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Texas has been cold, dark and rainy the entire day. Once home from school, I built a nice fire, brewed a pot of coffee and then got under the blankets in front of the fireplace and read with a glad heart. My imagination has been fueled by an article I read today in Culture that popped up on my facebook: “The Death of the Artist–and the Birth of the Creative Entrepreneur.” I found the article very engaging, as it traced the history of the artist, from artisan to genius to institution to our current digital age of entrepreneurship. Some of it could have been disturbing, but it rang true, and provoked me to think soberly about what I’m attempting to do at this point in my life. After I read the article, I turned to something I had heard about my entire adult life but never once read: Arthur Miller’s play “Death of a Salesman.” What a probing, sober-minded piece of work! The rest of the afternoon found me thinking and scribbling in my journal.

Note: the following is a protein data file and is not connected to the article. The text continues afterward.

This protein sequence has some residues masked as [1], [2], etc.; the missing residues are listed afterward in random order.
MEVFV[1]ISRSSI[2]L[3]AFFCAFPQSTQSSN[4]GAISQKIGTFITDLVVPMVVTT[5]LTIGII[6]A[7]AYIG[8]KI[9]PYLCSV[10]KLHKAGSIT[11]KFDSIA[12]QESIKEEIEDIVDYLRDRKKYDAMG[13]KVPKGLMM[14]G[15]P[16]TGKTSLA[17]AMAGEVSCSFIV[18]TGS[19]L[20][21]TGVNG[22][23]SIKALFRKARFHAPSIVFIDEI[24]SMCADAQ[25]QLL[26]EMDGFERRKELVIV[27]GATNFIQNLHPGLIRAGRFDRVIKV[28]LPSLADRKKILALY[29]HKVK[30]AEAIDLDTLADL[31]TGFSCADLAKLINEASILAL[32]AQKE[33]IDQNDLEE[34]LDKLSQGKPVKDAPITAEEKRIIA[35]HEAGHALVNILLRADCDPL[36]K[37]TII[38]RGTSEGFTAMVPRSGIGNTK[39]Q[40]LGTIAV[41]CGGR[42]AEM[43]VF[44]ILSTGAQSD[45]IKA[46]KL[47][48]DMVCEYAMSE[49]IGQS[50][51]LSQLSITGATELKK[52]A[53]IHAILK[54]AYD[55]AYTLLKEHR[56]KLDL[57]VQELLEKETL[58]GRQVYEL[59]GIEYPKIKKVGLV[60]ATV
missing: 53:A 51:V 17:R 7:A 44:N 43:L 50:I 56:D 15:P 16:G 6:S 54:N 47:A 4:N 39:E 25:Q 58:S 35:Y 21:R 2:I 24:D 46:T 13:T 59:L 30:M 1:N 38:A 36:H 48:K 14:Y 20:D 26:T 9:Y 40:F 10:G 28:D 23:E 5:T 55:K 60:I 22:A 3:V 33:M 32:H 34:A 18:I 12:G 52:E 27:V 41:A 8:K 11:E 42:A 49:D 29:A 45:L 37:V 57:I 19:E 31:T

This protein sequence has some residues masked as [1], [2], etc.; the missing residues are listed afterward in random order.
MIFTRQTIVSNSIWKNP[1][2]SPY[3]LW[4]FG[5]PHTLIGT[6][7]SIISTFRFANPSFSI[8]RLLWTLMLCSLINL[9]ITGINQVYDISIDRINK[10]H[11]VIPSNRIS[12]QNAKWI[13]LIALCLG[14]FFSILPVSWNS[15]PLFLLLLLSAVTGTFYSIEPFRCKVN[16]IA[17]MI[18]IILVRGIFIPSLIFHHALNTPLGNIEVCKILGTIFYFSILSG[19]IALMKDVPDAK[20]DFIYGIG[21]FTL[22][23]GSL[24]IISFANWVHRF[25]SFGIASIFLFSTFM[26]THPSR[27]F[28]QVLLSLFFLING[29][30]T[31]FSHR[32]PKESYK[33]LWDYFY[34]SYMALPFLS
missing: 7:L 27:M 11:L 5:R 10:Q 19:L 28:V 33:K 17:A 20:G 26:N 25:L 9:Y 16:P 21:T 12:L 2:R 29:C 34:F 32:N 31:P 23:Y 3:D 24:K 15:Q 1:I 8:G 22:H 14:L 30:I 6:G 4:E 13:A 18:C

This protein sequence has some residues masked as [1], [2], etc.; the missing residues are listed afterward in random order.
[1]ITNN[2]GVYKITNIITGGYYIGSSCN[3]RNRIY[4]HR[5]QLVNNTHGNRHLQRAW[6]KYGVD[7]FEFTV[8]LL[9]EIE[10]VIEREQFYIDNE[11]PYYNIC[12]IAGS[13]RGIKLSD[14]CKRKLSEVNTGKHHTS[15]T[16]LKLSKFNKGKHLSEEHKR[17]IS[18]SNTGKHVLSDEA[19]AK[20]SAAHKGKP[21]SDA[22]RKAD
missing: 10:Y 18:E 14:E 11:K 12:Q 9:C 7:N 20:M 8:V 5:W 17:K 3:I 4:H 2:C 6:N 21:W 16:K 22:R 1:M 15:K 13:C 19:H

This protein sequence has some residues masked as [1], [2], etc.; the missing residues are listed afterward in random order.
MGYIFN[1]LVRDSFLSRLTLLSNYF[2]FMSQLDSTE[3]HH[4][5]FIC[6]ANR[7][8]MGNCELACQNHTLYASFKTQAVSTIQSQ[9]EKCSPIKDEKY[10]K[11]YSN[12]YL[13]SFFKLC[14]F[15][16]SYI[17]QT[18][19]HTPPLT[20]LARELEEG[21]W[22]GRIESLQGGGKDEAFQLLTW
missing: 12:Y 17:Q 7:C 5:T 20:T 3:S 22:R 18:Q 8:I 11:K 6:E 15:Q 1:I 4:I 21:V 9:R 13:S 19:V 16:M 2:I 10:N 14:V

I finally went to my drafting table and worked further on something I started between class periods this morning and posted earlier today:

Jan 21I’m still intrigued by the tangle of winter trees, and never seem to tire of their twisted, gaunt anatomy.

Thanks for reading.

When the Day is Jammed . . .

January 21, 2016

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There are times like this day, when the public school schedule is so jammed with details, that one cannot find quality moments even to think, but just react. So . . . I decided to see what I could do during the mindless passing periods between classes (about seven minutes). Even when one has seven minutes here and seven minutes there, opportunities for sanctuary still present themselves. And so I retreat into the start of another drawing, with delight, knowing I could always finish the piece tonight in the studio, or tomorrow night, or . . .

Partial Tree Portrait

December 25, 2015